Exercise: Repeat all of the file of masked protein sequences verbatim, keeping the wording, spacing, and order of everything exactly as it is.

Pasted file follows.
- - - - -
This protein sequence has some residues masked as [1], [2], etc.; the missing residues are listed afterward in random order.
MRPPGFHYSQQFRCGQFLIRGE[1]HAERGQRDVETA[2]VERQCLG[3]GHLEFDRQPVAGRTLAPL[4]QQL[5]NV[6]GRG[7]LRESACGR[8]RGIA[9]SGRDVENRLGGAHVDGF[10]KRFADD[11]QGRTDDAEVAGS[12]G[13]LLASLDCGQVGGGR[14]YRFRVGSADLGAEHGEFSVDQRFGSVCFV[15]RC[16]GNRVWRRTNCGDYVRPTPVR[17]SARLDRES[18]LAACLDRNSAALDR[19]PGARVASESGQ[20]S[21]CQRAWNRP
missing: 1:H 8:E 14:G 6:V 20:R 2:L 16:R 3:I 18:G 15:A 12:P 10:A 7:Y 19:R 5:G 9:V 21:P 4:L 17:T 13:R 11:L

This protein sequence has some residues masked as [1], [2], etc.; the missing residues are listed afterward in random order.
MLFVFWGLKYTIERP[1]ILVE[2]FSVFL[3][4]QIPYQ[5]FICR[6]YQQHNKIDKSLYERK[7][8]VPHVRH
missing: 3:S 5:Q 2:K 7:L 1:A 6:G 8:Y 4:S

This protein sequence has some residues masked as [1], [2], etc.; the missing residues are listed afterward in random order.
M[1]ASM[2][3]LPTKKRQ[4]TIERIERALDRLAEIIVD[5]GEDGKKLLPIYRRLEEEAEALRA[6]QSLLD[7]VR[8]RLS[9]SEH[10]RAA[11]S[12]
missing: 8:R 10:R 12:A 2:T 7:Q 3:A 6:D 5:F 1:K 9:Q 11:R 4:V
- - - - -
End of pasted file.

This protein sequence has some residues masked as [1], [2], etc.; the missing residues are listed afterward in random order.
MRPPGFHYSQQFRCGQFLIRGE[1]HAERGQRDVETA[2]VERQCLG[3]GHLEFDRQPVAGRTLAPL[4]QQL[5]NV[6]GRG[7]LRESACGR[8]RGIA[9]SGRDVENRLGGAHVDGF[10]KRFADD[11]QGRTDDAEVAGS[12]G[13]LLASLDCGQVGGGR[14]YRFRVGSADLGAEHGEFSVDQRFGSVCFV[15]RC[16]GNRVWRRTNCGDYVRPTPVR[17]SARLDRES[18]LAACLDRNSAALDR[19]PGARVASESGQ[20]S[21]CQRAWNRP
missing: 1:H 8:E 14:G 6:V 20:R 2:L 16:R 3:I 18:G 15:A 12:P 10:A 7:Y 19:R 5:G 9:V 21:P 4:L 17:T 13:R 11:L

This protein sequence has some residues masked as [1], [2], etc.; the missing residues are listed afterward in random order.
MLFVFWGLKYTIERP[1]ILVE[2]FSVFL[3][4]QIPYQ[5]FICR[6]YQQHNKIDKSLYERK[7][8]VPHVRH
missing: 3:S 5:Q 2:K 7:L 1:A 6:G 8:Y 4:S

This protein sequence has some residues masked as [1], [2], etc.; the missing residues are listed afterward in random order.
M[1]ASM[2][3]LPTKKRQ[4]TIERIERALDRLAEIIVD[5]GEDGKKLLPIYRRLEEEAEALRA[6]QSLLD[7]VR[8]RLS[9]SEH[10]RAA[11]S[12]
missing: 8:R 10:R 12:A 2:T 7:Q 3:A 6:D 5:F 1:K 9:Q 11:R 4:V